Current POS tagger are usually supervised, which means they rely on human-annotated training data. This data commonly exists of thousands of sentences. To make this process less costly, one can select a more informative sample of words to rely on, and instead only annotate this subsample. Previous work (see below) has shown that competetive performance can be obtained with as little as 400 words on English news data. However, it is unclear how this transfers to other languages/domains. In this project, the first step is to evaluate the existing method on a larger sample (i.e. the Universal Dependencies dataset), followed by possible improvements to the model.

Related reading:

Unsupervised code-switch detection

Code-switching is the phenomenon of switching to another language within one utterance. Many previous approaches have been evaluated for a variety of language pairs; however, they are all trained on annotated code-switched data.

To increase the usefulness of such a code-switch detector, the idea is to train a system based on two monolingual datasets to predict language labels on the word level. An example of the desired output is shown below:

@friend u perform besop apa tudey ?
un en en id id en ?

Related reading:

Conversion of NLP tasks to sequence labeling tasks

Because of the continually increasing power of sequence labelers, competetive performance for complex tasks can be gained by simplifying tasks to sequence labeling problems. This lead to efficient and accurate NLP models. The main setup is: 1) find a task (I have a couple in mind already of course), 2) convert this a sequence labeling problem 3) train a sequence labeler for this conversion, 4) then convert the sequence back to the original task and evaluate. This is mainly an algorithmic project, as existing sequence labelers can be used.

Succesfull examples on some NLP tasks:

Strategies for Morphological Tagging

Morphological tagging is the task of assigning labels to a sequence of tokens that describe them morphologically. This means that one word can have 0-n labels. There has been a variety of architectures proposed to solve this task, however it is unclear which method works best in which situation.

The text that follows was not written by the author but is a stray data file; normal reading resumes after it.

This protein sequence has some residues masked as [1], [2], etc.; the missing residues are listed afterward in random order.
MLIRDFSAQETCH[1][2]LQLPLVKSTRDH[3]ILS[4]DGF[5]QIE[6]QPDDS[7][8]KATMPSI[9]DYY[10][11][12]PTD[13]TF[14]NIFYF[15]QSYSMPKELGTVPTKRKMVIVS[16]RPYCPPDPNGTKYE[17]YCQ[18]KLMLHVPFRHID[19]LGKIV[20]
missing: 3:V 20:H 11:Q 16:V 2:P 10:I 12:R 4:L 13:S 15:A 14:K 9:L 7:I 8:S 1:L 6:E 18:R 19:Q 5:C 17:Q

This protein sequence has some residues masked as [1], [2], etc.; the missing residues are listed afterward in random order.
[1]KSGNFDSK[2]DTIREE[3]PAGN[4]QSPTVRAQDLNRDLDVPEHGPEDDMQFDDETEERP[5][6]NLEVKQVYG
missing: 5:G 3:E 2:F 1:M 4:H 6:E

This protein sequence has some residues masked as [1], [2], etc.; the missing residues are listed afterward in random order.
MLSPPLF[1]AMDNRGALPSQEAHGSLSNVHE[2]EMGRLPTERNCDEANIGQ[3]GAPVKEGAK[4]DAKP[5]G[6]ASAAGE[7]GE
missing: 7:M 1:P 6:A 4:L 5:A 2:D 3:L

In this project you can make use of the Universal Dependencies data, which has annotation for morphological tags for many languages. You can use the MaChAmp toolkit, or implement a BiLSTM tagger yourself, and evaluate at least the three most common strategies:

Related reading:

Can humans recognize NLP domains?

In natural language processing, we often assume that the origin/platform of a text is its domain. These "domains" are then used to evaluate cross-domain performance. However, in many cases the domain or genre of a text might not be so clear-cut. Even tough theoretical frameworks have been proposed, it is unclear whether domain properties can be identified from an utterance directly. In this project, we ask: How well can humans identify which domain a sentence is taken from?, and how does this compare to automatic models?, existing datasets such as the AG News corpus or the Universal Dependencies data can be used for this project.

Related reading:

Effect of sociodemographic factors on language use

Recent work has shown that including the origin of a text instance can improve performance on NLP tasks. However, it is unclear which specific sociodemographic attributes correlate with language use. Recent efforts on annotation of social media data could give us more insights.